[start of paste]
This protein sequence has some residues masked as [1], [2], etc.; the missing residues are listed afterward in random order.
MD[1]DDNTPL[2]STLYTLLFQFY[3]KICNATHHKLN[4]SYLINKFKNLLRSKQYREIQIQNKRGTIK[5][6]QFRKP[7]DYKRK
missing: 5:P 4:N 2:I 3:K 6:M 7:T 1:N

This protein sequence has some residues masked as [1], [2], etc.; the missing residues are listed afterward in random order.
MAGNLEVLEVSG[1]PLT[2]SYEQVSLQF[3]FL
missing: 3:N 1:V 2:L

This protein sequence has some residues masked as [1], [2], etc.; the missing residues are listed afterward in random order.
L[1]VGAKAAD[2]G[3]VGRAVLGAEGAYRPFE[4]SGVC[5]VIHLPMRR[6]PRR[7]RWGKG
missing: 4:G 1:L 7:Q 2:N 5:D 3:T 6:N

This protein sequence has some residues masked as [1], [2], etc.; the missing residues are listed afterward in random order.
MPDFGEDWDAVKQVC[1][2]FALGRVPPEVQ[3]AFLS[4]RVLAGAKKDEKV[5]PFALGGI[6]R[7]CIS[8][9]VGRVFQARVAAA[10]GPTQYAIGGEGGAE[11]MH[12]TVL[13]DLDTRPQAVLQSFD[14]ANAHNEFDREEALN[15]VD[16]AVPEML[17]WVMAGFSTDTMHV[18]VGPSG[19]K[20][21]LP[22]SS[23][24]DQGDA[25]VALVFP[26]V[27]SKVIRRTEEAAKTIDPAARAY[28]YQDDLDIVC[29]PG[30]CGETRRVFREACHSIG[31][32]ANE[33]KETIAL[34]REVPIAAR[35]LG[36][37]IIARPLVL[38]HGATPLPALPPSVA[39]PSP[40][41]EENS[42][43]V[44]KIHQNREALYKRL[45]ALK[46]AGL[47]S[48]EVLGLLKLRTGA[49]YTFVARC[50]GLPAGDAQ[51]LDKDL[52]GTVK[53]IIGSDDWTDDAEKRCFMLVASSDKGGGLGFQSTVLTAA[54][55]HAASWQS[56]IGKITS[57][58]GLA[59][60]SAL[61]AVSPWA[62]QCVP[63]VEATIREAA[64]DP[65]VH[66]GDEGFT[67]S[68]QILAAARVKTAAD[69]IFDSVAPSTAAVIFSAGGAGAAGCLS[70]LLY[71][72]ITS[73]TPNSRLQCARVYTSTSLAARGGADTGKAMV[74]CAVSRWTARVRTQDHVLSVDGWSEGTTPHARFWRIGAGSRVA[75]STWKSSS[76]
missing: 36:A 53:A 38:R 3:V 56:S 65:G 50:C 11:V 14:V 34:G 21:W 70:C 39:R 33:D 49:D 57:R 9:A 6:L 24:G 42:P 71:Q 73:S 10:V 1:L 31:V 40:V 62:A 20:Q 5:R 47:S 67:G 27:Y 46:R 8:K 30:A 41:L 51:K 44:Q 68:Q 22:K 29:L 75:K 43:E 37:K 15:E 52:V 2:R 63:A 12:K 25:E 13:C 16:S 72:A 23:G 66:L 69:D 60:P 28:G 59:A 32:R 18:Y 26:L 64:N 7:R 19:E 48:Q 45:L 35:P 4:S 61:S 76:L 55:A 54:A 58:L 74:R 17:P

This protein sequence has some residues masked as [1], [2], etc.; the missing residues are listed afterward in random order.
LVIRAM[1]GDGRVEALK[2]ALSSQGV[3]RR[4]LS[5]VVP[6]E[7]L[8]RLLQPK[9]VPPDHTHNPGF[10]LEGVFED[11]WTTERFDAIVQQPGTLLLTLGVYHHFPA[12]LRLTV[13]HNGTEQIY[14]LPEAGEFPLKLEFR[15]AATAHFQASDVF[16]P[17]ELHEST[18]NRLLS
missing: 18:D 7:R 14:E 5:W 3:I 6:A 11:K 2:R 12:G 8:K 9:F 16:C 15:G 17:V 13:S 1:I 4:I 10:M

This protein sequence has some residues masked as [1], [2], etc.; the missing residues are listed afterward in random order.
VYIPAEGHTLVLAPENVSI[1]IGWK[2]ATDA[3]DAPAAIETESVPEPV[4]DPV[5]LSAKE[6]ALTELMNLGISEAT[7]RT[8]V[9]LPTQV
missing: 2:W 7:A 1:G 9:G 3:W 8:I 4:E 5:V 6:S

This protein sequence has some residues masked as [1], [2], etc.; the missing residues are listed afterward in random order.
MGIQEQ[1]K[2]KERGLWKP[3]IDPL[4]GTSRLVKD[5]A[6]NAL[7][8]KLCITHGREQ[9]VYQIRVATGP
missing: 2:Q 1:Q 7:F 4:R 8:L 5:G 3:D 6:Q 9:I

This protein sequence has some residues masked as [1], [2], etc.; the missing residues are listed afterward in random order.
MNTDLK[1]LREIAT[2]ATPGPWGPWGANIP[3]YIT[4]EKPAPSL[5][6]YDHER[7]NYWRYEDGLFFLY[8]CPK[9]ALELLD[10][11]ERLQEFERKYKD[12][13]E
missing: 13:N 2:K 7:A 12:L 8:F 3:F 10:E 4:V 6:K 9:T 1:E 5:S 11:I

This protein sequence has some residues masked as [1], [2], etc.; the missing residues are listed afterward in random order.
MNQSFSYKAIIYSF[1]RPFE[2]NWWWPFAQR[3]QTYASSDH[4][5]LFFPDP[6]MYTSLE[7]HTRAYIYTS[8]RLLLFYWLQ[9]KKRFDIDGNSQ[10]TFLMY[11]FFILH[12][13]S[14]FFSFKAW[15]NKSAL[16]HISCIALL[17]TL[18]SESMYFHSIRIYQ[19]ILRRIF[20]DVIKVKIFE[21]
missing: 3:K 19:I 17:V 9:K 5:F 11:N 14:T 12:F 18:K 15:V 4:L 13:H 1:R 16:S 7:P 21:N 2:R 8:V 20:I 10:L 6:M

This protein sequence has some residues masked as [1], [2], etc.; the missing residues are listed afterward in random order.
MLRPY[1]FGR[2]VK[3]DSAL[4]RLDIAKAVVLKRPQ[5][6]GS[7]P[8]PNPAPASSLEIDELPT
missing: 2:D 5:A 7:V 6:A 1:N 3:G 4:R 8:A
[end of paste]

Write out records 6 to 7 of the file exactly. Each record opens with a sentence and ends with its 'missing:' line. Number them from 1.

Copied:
This protein sequence has some residues masked as [1], [2], etc.; the missing residues are listed afterward in random order.
VYIPAEGHTLVLAPENVSI[1]IGWK[2]ATDA[3]DAPAAIETESVPEPV[4]DPV[5]LSAKE[6]ALTELMNLGISEAT[7]RT[8]V[9]LPTQV
missing: 2:W 7:A 1:G 9:G 3:W 8:I 4:E 5:V 6:S

This protein sequence has some residues masked as [1], [2], etc.; the missing residues are listed afterward in random order.
MGIQEQ[1]K[2]KERGLWKP[3]IDPL[4]GTSRLVKD[5]A[6]NAL[7][8]KLCITHGREQ[9]VYQIRVATGP
missing: 2:Q 1:Q 7:F 4:R 8:L 5:G 3:D 6:Q 9:I